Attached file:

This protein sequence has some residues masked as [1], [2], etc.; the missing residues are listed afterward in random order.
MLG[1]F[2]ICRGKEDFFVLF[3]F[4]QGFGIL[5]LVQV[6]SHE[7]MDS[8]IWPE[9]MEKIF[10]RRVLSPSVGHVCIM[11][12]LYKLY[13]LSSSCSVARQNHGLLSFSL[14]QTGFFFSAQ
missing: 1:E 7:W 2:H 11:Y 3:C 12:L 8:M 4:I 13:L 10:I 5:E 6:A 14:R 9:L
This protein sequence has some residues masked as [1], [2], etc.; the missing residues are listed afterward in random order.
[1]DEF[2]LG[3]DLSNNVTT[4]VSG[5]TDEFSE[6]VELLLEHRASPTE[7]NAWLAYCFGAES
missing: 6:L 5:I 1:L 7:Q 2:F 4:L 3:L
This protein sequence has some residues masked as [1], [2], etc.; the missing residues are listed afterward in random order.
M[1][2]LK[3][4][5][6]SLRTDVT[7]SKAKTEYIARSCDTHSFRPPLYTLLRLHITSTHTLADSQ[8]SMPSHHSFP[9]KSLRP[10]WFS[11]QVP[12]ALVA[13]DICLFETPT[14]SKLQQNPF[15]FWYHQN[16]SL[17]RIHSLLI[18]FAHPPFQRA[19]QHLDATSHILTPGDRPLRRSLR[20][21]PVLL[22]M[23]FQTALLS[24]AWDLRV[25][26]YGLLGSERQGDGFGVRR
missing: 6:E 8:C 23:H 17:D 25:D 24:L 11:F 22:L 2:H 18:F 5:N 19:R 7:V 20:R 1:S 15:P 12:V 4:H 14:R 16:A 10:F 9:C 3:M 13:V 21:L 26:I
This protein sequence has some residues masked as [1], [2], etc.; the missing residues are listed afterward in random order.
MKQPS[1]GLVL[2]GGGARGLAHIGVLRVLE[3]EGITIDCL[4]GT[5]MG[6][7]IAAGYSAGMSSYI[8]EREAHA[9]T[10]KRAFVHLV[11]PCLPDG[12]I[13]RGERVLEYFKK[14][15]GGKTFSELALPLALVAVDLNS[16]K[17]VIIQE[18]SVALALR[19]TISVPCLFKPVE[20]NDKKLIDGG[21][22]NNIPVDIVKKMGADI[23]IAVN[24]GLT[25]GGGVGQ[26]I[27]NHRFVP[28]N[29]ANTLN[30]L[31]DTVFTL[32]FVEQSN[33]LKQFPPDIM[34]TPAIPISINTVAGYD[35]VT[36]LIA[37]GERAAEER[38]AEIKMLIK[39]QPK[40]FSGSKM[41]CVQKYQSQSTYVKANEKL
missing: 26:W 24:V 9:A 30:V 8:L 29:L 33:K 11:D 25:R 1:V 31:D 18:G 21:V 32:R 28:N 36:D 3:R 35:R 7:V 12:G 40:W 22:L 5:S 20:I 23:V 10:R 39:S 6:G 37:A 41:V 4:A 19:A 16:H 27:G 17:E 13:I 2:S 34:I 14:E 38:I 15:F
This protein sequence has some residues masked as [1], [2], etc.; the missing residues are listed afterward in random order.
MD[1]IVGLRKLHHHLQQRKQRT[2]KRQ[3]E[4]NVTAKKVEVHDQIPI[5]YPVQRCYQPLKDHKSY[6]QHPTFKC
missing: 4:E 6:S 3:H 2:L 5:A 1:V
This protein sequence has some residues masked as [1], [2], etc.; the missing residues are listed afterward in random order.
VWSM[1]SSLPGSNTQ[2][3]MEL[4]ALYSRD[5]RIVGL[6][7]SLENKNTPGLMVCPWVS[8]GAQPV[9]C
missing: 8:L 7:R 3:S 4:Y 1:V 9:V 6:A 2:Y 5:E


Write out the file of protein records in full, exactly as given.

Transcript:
This protein sequence has some residues masked as [1], [2], etc.; the missing residues are listed afterward in random order.
MLG[1]F[2]ICRGKEDFFVLF[3]F[4]QGFGIL[5]LVQV[6]SHE[7]MDS[8]IWPE[9]MEKIF[10]RRVLSPSVGHVCIM[11][12]LYKLY[13]LSSSCSVARQNHGLLSFSL[14]QTGFFFSAQ
missing: 1:E 7:W 2:H 11:Y 3:C 12:L 8:M 4:I 13:L 10:I 5:E 6:A 14:R 9:L
This protein sequence has some residues masked as [1], [2], etc.; the missing residues are listed afterward in random order.
[1]DEF[2]LG[3]DLSNNVTT[4]VSG[5]TDEFSE[6]VELLLEHRASPTE[7]NAWLAYCFGAES
missing: 6:L 5:I 1:L 7:Q 2:F 4:L 3:L
This protein sequence has some residues masked as [1], [2], etc.; the missing residues are listed afterward in random order.
M[1][2]LK[3][4][5][6]SLRTDVT[7]SKAKTEYIARSCDTHSFRPPLYTLLRLHITSTHTLADSQ[8]SMPSHHSFP[9]KSLRP[10]WFS[11]QVP[12]ALVA[13]DICLFETPT[14]SKLQQNPF[15]FWYHQN[16]SL[17]RIHSLLI[18]FAHPPFQRA[19]QHLDATSHILTPGDRPLRRSLR[20][21]PVLL[22]M[23]FQTALLS[24]AWDLRV[25][26]YGLLGSERQGDGFGVRR
missing: 6:E 8:C 23:H 17:D 25:D 24:L 11:F 22:L 2:H 18:F 5:N 19:R 7:V 20:R 1:S 15:P 12:V 4:H 14:R 16:A 10:F 9:C 3:M 13:V 21:L 26:I
This protein sequence has some residues masked as [1], [2], etc.; the missing residues are listed afterward in random order.
MKQPS[1]GLVL[2]GGGARGLAHIGVLRVLE[3]EGITIDCL[4]GT[5]MG[6][7]IAAGYSAGMSSYI[8]EREAHA[9]T[10]KRAFVHLV[11]PCLPDG[12]I[13]RGERVLEYFKK[14][15]GGKTFSELALPLALVAVDLNS[16]K[17]VIIQE[18]SVALALR[19]TISVPCLFKPVE[20]NDKKLIDGG[21][22]NNIPVDIVKKMGADI[23]IAVN[24]GLT[25]GGGVGQ[26]I[27]NHRFVP[28]N[29]ANTLN[30]L[31]DTVFTL[32]FVEQSN[33]LKQFPPDIM[34]TPAIPISINTVAGYD[35]VT[36]LIA[37]GERAAEER[38]AEIKMLIK[39]QPK[40]FSGSKM[41]CVQKYQSQSTYVKANEKL
missing: 26:W 24:V 9:A 30:V 8:L 29:L 33:K 11:D 25:R 1:V 31:D 18:G 21:V 32:R 28:N 36:D 3:R 35:R 7:V 12:G 40:W 22:L 5:S 20:I 23:V 10:R 39:S 6:G 37:A 41:V 4:A 19:A 16:H 27:G 17:E 13:I 2:S 34:I 14:E 38:I 15:F
This protein sequence has some residues masked as [1], [2], etc.; the missing residues are listed afterward in random order.
MD[1]IVGLRKLHHHLQQRKQRT[2]KRQ[3]E[4]NVTAKKVEVHDQIPI[5]YPVQRCYQPLKDHKSY[6]QHPTFKC
missing: 4:E 6:S 3:H 2:L 5:A 1:V
This protein sequence has some residues masked as [1], [2], etc.; the missing residues are listed afterward in random order.
VWSM[1]SSLPGSNTQ[2][3]MEL[4]ALYSRD[5]RIVGL[6][7]SLENKNTPGLMVCPWVS[8]GAQPV[9]C
missing: 8:L 7:R 3:S 4:Y 1:V 9:V 6:A 2:Y 5:E